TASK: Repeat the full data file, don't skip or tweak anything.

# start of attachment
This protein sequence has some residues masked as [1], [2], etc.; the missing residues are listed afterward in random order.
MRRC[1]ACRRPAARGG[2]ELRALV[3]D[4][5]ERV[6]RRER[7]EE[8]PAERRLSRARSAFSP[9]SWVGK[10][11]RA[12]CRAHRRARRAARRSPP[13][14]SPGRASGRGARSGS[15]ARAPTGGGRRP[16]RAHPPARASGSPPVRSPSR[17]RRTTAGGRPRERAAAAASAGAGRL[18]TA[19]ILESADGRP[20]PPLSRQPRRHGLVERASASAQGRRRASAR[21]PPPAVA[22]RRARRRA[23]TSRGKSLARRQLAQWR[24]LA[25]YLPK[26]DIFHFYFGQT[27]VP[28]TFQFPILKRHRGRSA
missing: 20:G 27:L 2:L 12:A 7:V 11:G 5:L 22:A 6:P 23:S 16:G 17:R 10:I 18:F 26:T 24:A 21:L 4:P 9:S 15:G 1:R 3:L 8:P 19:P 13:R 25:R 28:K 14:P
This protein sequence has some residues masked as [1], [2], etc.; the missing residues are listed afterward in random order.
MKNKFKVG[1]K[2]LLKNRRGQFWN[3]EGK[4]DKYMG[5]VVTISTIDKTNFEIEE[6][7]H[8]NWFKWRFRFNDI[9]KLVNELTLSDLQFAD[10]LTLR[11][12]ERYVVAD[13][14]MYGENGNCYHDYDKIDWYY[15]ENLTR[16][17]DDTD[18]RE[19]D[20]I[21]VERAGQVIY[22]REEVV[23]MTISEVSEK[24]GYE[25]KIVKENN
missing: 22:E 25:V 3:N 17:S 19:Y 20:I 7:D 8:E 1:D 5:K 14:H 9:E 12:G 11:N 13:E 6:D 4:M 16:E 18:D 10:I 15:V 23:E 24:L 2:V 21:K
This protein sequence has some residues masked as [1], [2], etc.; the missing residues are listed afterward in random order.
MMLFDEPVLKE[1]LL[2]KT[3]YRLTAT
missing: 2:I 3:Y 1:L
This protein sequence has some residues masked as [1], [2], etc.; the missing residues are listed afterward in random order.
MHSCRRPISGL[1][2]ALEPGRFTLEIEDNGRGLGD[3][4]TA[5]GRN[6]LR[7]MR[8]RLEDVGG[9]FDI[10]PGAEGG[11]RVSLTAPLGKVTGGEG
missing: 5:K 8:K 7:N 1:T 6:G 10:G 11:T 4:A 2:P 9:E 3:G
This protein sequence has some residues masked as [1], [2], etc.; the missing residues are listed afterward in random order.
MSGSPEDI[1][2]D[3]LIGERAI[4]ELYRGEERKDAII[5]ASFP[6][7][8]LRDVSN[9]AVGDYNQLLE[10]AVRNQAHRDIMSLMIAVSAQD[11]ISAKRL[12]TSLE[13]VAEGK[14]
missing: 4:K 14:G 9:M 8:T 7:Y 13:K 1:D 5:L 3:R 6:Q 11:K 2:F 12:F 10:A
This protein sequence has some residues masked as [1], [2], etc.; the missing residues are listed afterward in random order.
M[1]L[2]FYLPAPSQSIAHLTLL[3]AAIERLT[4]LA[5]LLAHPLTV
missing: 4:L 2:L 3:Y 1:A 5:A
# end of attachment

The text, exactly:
This protein sequence has some residues masked as [1], [2], etc.; the missing residues are listed afterward in random order.
MRRC[1]ACRRPAARGG[2]ELRALV[3]D[4][5]ERV[6]RRER[7]EE[8]PAERRLSRARSAFSP[9]SWVGK[10][11]RA[12]CRAHRRARRAARRSPP[13][14]SPGRASGRGARSGS[15]ARAPTGGGRRP[16]RAHPPARASGSPPVRSPSR[17]RRTTAGGRPRERAAAAASAGAGRL[18]TA[19]ILESADGRP[20]PPLSRQPRRHGLVERASASAQGRRRASAR[21]PPPAVA[22]RRARRRA[23]TSRGKSLARRQLAQWR[24]LA[25]YLPK[26]DIFHFYFGQT[27]VP[28]TFQFPILKRHRGRSA
missing: 20:G 27:L 2:L 12:A 7:V 11:G 5:L 22:A 6:P 23:S 16:G 17:R 10:I 18:F 26:T 24:A 21:L 4:P 9:S 15:G 1:R 3:L 8:P 19:P 13:R 25:R 28:K 14:P
This protein sequence has some residues masked as [1], [2], etc.; the missing residues are listed afterward in random order.
MKNKFKVG[1]K[2]LLKNRRGQFWN[3]EGK[4]DKYMG[5]VVTISTIDKTNFEIEE[6][7]H[8]NWFKWRFRFNDI[9]KLVNELTLSDLQFAD[10]LTLR[11][12]ERYVVAD[13][14]MYGENGNCYHDYDKIDWYY[15]ENLTR[16][17]DDTD[18]RE[19]D[20]I[21]VERAGQVIY[22]REEVV[23]MTISEVSEK[24]GYE[25]KIVKENN
missing: 22:E 25:V 3:N 17:S 19:Y 20:I 7:D 8:E 1:D 5:K 14:H 9:E 12:G 11:N 13:E 6:D 4:M 16:E 18:D 10:I 15:V 23:E 24:L 2:V 21:K
This protein sequence has some residues masked as [1], [2], etc.; the missing residues are listed afterward in random order.
MMLFDEPVLKE[1]LL[2]KT[3]YRLTAT
missing: 2:I 3:Y 1:L
This protein sequence has some residues masked as [1], [2], etc.; the missing residues are listed afterward in random order.
MHSCRRPISGL[1][2]ALEPGRFTLEIEDNGRGLGD[3][4]TA[5]GRN[6]LR[7]MR[8]RLEDVGG[9]FDI[10]PGAEGG[11]RVSLTAPLGKVTGGEG
missing: 5:K 8:K 7:N 1:T 6:G 10:G 11:T 4:A 2:P 9:E 3:G
This protein sequence has some residues masked as [1], [2], etc.; the missing residues are listed afterward in random order.
MSGSPEDI[1][2]D[3]LIGERAI[4]ELYRGEERKDAII[5]ASFP[6][7][8]LRDVSN[9]AVGDYNQLLE[10]AVRNQAHRDIMSLMIAVSAQD[11]ISAKRL[12]TSLE[13]VAEGK[14]
missing: 4:K 14:G 9:M 8:T 7:Y 13:K 1:D 5:L 3:R 6:Q 11:K 2:F 12:F 10:A
This protein sequence has some residues masked as [1], [2], etc.; the missing residues are listed afterward in random order.
M[1]L[2]FYLPAPSQSIAHLTLL[3]AAIERLT[4]LA[5]LLAHPLTV
missing: 4:L 2:L 3:Y 1:A 5:A